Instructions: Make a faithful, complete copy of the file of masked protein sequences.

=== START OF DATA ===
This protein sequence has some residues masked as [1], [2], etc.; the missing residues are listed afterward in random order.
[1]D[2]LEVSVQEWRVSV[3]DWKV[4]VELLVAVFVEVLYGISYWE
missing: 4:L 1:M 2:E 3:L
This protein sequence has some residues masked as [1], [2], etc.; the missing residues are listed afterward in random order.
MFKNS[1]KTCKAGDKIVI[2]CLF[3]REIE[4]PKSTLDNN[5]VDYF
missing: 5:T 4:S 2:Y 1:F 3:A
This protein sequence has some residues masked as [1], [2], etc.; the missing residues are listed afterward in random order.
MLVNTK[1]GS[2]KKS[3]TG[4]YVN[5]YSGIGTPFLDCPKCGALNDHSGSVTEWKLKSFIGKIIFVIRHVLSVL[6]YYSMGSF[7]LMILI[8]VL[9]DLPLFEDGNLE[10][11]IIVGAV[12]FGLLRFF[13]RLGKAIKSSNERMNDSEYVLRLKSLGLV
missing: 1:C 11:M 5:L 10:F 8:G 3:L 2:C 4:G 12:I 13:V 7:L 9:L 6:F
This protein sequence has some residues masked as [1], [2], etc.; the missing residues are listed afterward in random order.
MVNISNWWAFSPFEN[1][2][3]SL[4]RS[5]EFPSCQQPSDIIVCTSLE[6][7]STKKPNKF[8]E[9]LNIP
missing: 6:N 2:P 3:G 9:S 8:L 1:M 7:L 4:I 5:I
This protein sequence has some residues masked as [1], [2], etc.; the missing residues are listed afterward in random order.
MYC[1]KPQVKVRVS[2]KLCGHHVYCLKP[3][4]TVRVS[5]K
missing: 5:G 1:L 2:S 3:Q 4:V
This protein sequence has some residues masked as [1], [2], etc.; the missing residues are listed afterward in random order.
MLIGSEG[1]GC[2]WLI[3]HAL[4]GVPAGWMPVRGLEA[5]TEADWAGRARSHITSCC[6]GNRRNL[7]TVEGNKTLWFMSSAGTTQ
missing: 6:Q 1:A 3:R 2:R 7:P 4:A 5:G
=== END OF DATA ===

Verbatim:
This protein sequence has some residues masked as [1], [2], etc.; the missing residues are listed afterward in random order.
[1]D[2]LEVSVQEWRVSV[3]DWKV[4]VELLVAVFVEVLYGISYWE
missing: 4:L 1:M 2:E 3:L
This protein sequence has some residues masked as [1], [2], etc.; the missing residues are listed afterward in random order.
MFKNS[1]KTCKAGDKIVI[2]CLF[3]REIE[4]PKSTLDNN[5]VDYF
missing: 5:T 4:S 2:Y 1:F 3:A
This protein sequence has some residues masked as [1], [2], etc.; the missing residues are listed afterward in random order.
MLVNTK[1]GS[2]KKS[3]TG[4]YVN[5]YSGIGTPFLDCPKCGALNDHSGSVTEWKLKSFIGKIIFVIRHVLSVL[6]YYSMGSF[7]LMILI[8]VL[9]DLPLFEDGNLE[10][11]IIVGAV[12]FGLLRFF[13]RLGKAIKSSNERMNDSEYVLRLKSLGLV
missing: 1:C 11:M 5:L 10:F 8:G 3:L 2:C 4:G 12:I 13:V 7:L 9:L 6:F
This protein sequence has some residues masked as [1], [2], etc.; the missing residues are listed afterward in random order.
MVNISNWWAFSPFEN[1][2][3]SL[4]RS[5]EFPSCQQPSDIIVCTSLE[6][7]STKKPNKF[8]E[9]LNIP
missing: 6:N 2:P 3:G 9:S 8:L 1:M 7:L 4:I 5:I
This protein sequence has some residues masked as [1], [2], etc.; the missing residues are listed afterward in random order.
MYC[1]KPQVKVRVS[2]KLCGHHVYCLKP[3][4]TVRVS[5]K
missing: 5:G 1:L 2:S 3:Q 4:V
This protein sequence has some residues masked as [1], [2], etc.; the missing residues are listed afterward in random order.
MLIGSEG[1]GC[2]WLI[3]HAL[4]GVPAGWMPVRGLEA[5]TEADWAGRARSHITSCC[6]GNRRNL[7]TVEGNKTLWFMSSAGTTQ
missing: 6:Q 1:A 3:R 2:R 7:P 4:A 5:G